You can hardly go a day without reading a story on digitization in the food and beverage industry.
Digital transformation came to marketing and R&D years — and for some, decades — ago, but more recently, we’ve seen increasing digitization across the F&B supply chain, from tracking inputs to real-time visibility of consumer products on store shelves.
But one area with increasing promise: digitization within the actual production and manufacturing of F&B products.
That’s changing — fast; 2023 is shaping up to be an inflection point for the digital transformation of F&B plant operations. Here’s why:
Increasing automation creating a Big Data problem
Modern F&B plants are highly tech-driven, relying on incredibly sophisticated, automated equipment. And as the industry faces one of tightest labor market in history, automation is becoming an even more critical labor strategy in F&B production. But all of that automated tech generates a torrent of data—and creates enormous data silos that bring more confusion than clarity to those looking for data-backed insights.
F&B production operations need integrated, centralized data management platforms to break down those silos, pull the data together—and understand the relevant signals amid the daily digital noise.
Case in point: With increasing automation, plant managers — along with food safety and QA teams — can’t just walk the floor and talk to human operators to get a pulse on performance. They can’t rely on experienced people to tell them when something is “just a little off” but nothing’s broken yet. Plant leaders need to be able to interpret the incredibly precise data their equipment is generating every second. Moreover, they need platforms that automatically hone that data into meaningful alerts around trending risks and emerging issues — before they turn into downtime.
Retirement wave leaving institutional knowledge gaps in its wake
Most F&B plants are in the middle of a once-in-a-generation workforce turnover: Veterans with decades of experience are retiring or leaving the industry. Plants are taking the opportunity to find new leaders who are more digitally savvy—but they can’t fill the gaps in institutional and industry knowledge.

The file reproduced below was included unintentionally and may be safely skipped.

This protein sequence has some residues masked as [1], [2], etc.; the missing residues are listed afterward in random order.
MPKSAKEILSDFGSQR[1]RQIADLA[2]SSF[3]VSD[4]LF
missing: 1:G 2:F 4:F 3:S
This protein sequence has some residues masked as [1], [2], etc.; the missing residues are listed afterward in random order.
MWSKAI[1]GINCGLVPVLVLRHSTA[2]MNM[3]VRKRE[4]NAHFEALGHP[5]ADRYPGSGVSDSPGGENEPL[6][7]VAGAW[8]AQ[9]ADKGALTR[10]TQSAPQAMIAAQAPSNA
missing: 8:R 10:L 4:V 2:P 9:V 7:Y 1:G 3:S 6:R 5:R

Adding to the problem, many plants are currently relying on ad hoc reports and homegrown systems that run on Excel or simple databases. No matter how meticulously prepared, these can’t provide a full picture. Instead, plants with retiring skilled workers need data management platforms that are easy to learn and easy to use. They need platforms that automatically visualize KPIs, benchmark performance and surface the insights that matter most—so the next generation of F&B leaders can readily see and understand what they need to do next to protect quality and safety, and drive performance.
Macroeconomic climate increasing pressure to find efficiencies
With the unprecedented convergence of record-high inflation and an economic slowdown, every F&B plant is feeling intense margin pressure. Business leaders are pushing operational leaders to find (or create) new efficiencies to maintain margins and build a competitive edge. Of course, smart plant leaders have already picked the low-hanging fruit.
But the savviest ones are leveraging digital platforms that harness all that data and use embedded analytics to uncover things that are hard (or impossible) to see from close up. They’re using these analytics tools to immediately surface emerging issues, benchmark performance (by line, by shift, by plant and against their peers), and build data-driven strategies to increase production and optimize costs—without jeopardizing food safety or quality.
A new wave of purpose-built F&B platforms changes the digital transformation game
Digital transformation is an economics equation for plants, and while demand is rapidly increasing, supply has traditionally been the biggest barrier. The first wave of digital platforms pitched in this industry was never meant for F&B production operations. These solutions were either generalist platforms or built for a different industry and shoehorned into F&B plants. Both cases led to the all-too-common horror stories of long, painful and costly implementation and customization periods — and F&B businesses taking forever (if ever) to realize value from this big headache and bigger investment. Most F&B operations intelligently opted out.
Now, we’re seeing a new generation of digital platforms purpose-built for F&B, designed by people who actually understand how F&B plants work. For example, at Ecolab, our Food Safety & Quality (FSQ) Supervisor Platform enables web-based, phased deployment, so plants can implement without disrupting day-to-day operations—because no one can afford extra downtime right now. We’ve carefully built out-of-the-box workflows and functionalities specifically for F&B plants, so time to value can be measured in weeks instead of years. And we’ve got real, live experts behind the technology—helping our customers create and deploy solutions, and go from insight, to action, to measurable improvement, faster.
See how leading F&B production businesses are using Ecolab FSQ Supervisor to build a data-driven competitive advantage here.
Rick Stokes is an area technical support manager in Ecolab's Food and Beverage division.